In a place that fosters curiosity and the pursuit of "what if," where scientists come to work every day with the knowledge that anything can happen, astounding discoveries are realized on a regular basis. That place is the Weizmann Institute of Science, where accomplishments are so remarkable and varied that, at times, we need to pause and take it all in. The beginning of a new year is just such a time.

Thank you for taking this moment to revisit 2014's noteworthy research with us, and stay tuned in 2015 for still more amazing scientific breakthroughs from the Weizmann Institute. We're looking forward to blowing your mind, changing your life, and saving the world – or even just making you stop, think, and wonder.

Here is a selection of discoveries in major areas of research:

Health & Medicine. Dr. Eran Elinav and Prof. Eran Segal made headlines across the globe when they showed that artificial sweeteners, so ubiquitous in our weight-conscious world, may actually lead to the conditions – obesity, high blood sugar, diabetes – they are supposed to help prevent. Read more. 

Cancer. We are more stressed during the day than when sleeping, and thus produce more stress hormone (glucocorticoid) when awake and less at night. The labs of Profs. Yosef Yarden and Eytan Domany found that glucocorticoid also helps fight cancer, which means that it may be more effective to give cancer treatments at night, while the patient's stress hormone levels are low, thus providing round-the-clock cancer-fighting coverage. Read more.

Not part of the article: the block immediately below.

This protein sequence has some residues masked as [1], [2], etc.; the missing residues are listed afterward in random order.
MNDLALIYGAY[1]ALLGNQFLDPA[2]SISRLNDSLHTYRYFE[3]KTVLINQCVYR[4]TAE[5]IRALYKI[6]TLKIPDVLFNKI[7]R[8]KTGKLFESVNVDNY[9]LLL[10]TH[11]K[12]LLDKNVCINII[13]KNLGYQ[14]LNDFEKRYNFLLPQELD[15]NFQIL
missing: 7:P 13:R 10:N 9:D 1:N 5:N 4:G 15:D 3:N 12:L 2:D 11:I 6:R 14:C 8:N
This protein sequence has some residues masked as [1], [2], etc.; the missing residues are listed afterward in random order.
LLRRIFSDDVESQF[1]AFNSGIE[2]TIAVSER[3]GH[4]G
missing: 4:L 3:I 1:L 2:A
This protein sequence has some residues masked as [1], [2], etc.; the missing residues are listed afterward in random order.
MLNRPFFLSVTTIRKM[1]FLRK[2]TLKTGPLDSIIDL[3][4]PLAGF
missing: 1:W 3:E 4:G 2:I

Our Planet. Dr. Ron Milo and colleagues devised a way to compare the environmental costs of eating animal-based foods. In the most comprehensive study of its kind, they examined the five most popular proteins in America: dairy, beef, poultry, pork, and eggs. Their findings were both expected and surprising. (Hint: that steak is even more costly than the menu price would indicate.) Read more.

Technology. In a "world's first," Institute physicists measured the magnetic interactions between single electrons. Imagine trying to measure a ball that, with each bounce, goes to a distance a million times its own size. The bouncing creates a lot of "background noise" that interferes with the measurement. But if you attach the ball directly to a measuring device, so that they bounce together, you can eliminate the noise problem. Dr. Roee Ozeri and colleagues used a similar trick to measure the interaction between two single electrons. This work is so important that Physics World proclaimed it one of 2014's top 10 discoveries. Read more.

The Physical World. While monitoring a supernova (exploding massive star) in real time – an astonishing feat now possible thanks to advanced technologies – Prof. Avishay Gal-Yam was able to analyze the elements put out by the dying star. It turns out that Joni Mitchell was right: "we are stardust." The elements that helped create life on Earth, and Earth itself, can be found in these explosions. Read more.

Looking Back, Looking Forward